It’s pointless to deny that the Jazz attracts an unusually old typical buyer, aged around a decade older than the industry average for a supermini. Owners tend to keep them longer, too, right through their retirement years. It harms the car’s wider desirability because it’s seen as an old person’s runabout, rather than a funky, energetic lifestyle car.
In fairness, though, it’s both. It serves as reliable and safe transport for the elderly just as well as it meets the everyday needs of much younger drivers. The current model, with its updated, bolder looks, is clearly targeted at younger buyers, but the angular lines are so distinctive they could date very quickly.

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Interior & Comfort: (9/10)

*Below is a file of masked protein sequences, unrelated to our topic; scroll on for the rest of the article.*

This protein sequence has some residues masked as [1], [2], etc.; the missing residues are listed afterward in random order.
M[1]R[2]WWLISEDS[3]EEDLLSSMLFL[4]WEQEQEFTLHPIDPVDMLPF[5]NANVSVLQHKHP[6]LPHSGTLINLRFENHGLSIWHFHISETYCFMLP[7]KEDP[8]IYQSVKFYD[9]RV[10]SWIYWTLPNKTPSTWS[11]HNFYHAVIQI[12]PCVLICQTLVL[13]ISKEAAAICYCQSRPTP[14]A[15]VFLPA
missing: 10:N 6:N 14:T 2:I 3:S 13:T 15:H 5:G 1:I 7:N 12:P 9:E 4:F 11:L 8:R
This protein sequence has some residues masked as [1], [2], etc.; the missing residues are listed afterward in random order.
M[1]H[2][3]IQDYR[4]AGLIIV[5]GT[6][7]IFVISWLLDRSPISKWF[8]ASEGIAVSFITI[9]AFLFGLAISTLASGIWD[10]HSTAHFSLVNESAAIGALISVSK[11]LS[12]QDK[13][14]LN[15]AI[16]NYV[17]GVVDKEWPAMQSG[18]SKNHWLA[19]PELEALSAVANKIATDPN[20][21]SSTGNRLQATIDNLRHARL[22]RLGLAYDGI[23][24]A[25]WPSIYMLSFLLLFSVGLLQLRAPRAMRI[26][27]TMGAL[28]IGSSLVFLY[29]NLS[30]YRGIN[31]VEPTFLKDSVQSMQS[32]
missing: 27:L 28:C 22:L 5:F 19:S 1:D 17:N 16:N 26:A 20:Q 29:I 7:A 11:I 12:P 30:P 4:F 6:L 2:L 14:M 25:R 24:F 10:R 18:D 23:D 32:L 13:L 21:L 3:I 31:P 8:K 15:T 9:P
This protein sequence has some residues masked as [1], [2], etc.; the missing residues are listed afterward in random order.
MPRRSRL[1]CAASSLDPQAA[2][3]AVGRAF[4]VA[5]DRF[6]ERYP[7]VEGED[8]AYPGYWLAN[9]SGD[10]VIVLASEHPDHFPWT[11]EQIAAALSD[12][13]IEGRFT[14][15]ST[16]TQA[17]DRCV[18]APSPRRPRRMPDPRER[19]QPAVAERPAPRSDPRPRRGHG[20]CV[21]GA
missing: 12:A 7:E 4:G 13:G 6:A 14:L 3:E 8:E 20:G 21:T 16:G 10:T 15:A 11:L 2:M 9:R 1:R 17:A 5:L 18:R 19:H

Honda has presented a bit of a mix with Jazz’s interior. The S and SE trim grades come with manual air conditioning, which means big, over-light dials that feel a little cheap next to the solidity of the main areas of plastic trim. All models get a colour screen, which creates a focal point for the console, and the instrument dials are easy to read. The rev counter is small next to the huge speedometer, but Honda has got its priorities right for a car of this type.
While there are some areas where the plastics could be thicker or have a more premium finish, the Jazz generally feels well made throughout. Top-spec EX models go further towards digital technology, with an extra climate control screen in place of the big dials.